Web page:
Holidaymakers evacuated in France’s Gironde as wildfires rage

Issued on: 20/07/2022 – 13:48Modified: 20/07/2022 – 13:51

As a heatwave scorches Western Europe, some 38,500 people have been evacuated away from forest fires raging in France’s southwestern Gironde region. No deaths have been reported as of Wednesday, but holidaymakers at campsites near the Dune du Pilat – Europe’s tallest sand dune, perched amid a forest on the Atlantic Coast – had their belongings go up in smoke. FRANCE 24 reports.

Piles of twisted metal were still smoking where holidaymakers’ caravans used to be. A few tents had somehow escaped the flames, left standing in a landscape of charred bikes and barbecues. This was the scene at a campsite near the Dune du Pilat on Tuesday, the day after it was destroyed with five other campsites in the Gironde.

“Come on, let’s get a move on! Now!” shouted local fire department head Mathieu Jomain, as wind swirled at the top of this 100-metre-high sand dune with a breathtaking view of forested hills. Smoke continued to rise to the east as helicopters circled in the sky.

Some tents at the Flots Bleus camping site miraculously escaped the flames. © Mehdi Chebil, France 24

“The pines continue to burn from the inside even when you can’t see the flames,” Jomain said. “My colleagues will have to douse several areas with water to stop the fires from restarting.”

Unfortunately it is already too late for the holidaymakers staying at the Dune du Pilat campsite, who lost the possessions they left behind.

Ruth Kreide from the German town of Rheinbach near Bonn was one such holidaymaker. Like many northern Europeans, the 48-year-old had fallen in love with the Gironde. She has spent the last three summers here along with her husband and two children. The family had to be evacuated from the Panorama campsite on the night of June 12 to 13.

Charred gas canisters at a devastated campsite at the foot of the Dune du Pyla. The explosions of the canisters could be heard for several miles around.
Charred gas canisters at a devastated campsite at the foot of the Dune du Pyla. The explosions of the canisters could be heard for several miles around. © Mehdi Chebil, France 24

“We were woken up by the sound of people leaving at around 4:15am,” Kreide recounted. “We then realised that the evacuation had started two hours previously – but nobody had come to tell us because we were staying at the back of the campsite.”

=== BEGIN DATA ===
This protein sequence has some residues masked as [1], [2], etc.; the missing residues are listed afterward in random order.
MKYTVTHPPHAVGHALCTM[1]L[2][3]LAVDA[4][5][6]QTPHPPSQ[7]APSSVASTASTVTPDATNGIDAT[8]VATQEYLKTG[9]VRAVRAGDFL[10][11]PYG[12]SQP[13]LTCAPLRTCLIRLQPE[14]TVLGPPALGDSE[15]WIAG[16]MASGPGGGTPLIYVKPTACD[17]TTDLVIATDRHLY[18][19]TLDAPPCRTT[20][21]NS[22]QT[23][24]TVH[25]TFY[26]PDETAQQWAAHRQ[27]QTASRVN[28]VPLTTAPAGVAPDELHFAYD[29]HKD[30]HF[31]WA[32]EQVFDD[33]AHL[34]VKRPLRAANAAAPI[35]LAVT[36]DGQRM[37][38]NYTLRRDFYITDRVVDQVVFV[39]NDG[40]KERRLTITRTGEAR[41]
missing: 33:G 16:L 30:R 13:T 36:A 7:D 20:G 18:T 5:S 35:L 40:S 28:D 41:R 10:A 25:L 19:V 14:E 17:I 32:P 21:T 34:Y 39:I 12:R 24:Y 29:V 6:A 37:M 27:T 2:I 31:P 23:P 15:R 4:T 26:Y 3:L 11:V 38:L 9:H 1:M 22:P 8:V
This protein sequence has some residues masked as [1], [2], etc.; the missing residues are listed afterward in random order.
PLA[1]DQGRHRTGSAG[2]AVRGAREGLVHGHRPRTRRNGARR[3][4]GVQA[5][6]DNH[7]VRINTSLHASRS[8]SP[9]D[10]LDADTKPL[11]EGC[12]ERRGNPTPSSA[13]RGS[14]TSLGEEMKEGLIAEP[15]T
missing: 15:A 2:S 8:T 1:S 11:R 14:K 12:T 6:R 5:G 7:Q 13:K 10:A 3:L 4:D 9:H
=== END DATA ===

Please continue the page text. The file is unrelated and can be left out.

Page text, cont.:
The campsite’s staff had told them the day before that there were no imminent evacuation plans.

“We only had time to throw a few things in the car and leave as soon as possible – so we left behind the caravan, the tents, the bikes, our personal belongings,” said Ruth’s husband Christian Kreide. “But in the end we lost everything.”

Ruth Kreide (on the left), swith her husband Christian and two children at the Panorama camping site several days before their evacuation.
Ruth Kreide (on the left), swith her husband Christian and two children at the Panorama camping site several days before their evacuation. © Kreide family

The Kreides stayed in the area for a few days, hoping to get their possessions back. A convoy was organised on Sunday to allow holidaymakers to go back to the campsite to retrieve their belongings, but sudden changes in the direction of the wind prompted police to turn the convoy back.

The following day Ruth and her husband watched the Panorama campsite going up in flames via a satellite imaging app on their phones that they refreshed every 90 minutes. 

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The Kreides were all the more shocked because this is the second time in two years that they have been severely impacted by extreme weather.

“Last year we were on holiday at the Panorama when we found out that our house in Rheinbach had been struck by the floods,” Kreide remembered. “We had to cut our holiday short and go back to Germany.”

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“The water did a lot of damage to the basement; the repairs are still ongoing,” Kreide continued. “This was actually on July 13, 2021 – so one year to the day before we went through the evacuation of the Panorama campground. I remember that at the time we reassured ourselves by thinking that all our important belongings were with us on holiday in the trailer,” she said with tears in her eyes.

The family went back to Rheinbach again on Tuesday, not knowing when they will come back to the Gironde. They want to return – but on the other hand, they do not want to see the devastation of the natural environment.

“I wonder what we’ll get next year,” Christian Kreide said before getting in the car. “Maybe an earthquake?”

The Kreides get ready to go back to Germany on July 19, 2022. Their boot is full of new items they had to buy after the wildfires destroyed their possessions.
The Kreides get ready to go back to Germany on July 19, 2022. Their boot is full of new items they had to buy after the wildfires destroyed their possessions. © Mehdi Chebil, France 24

This article was adapted from the original in French.

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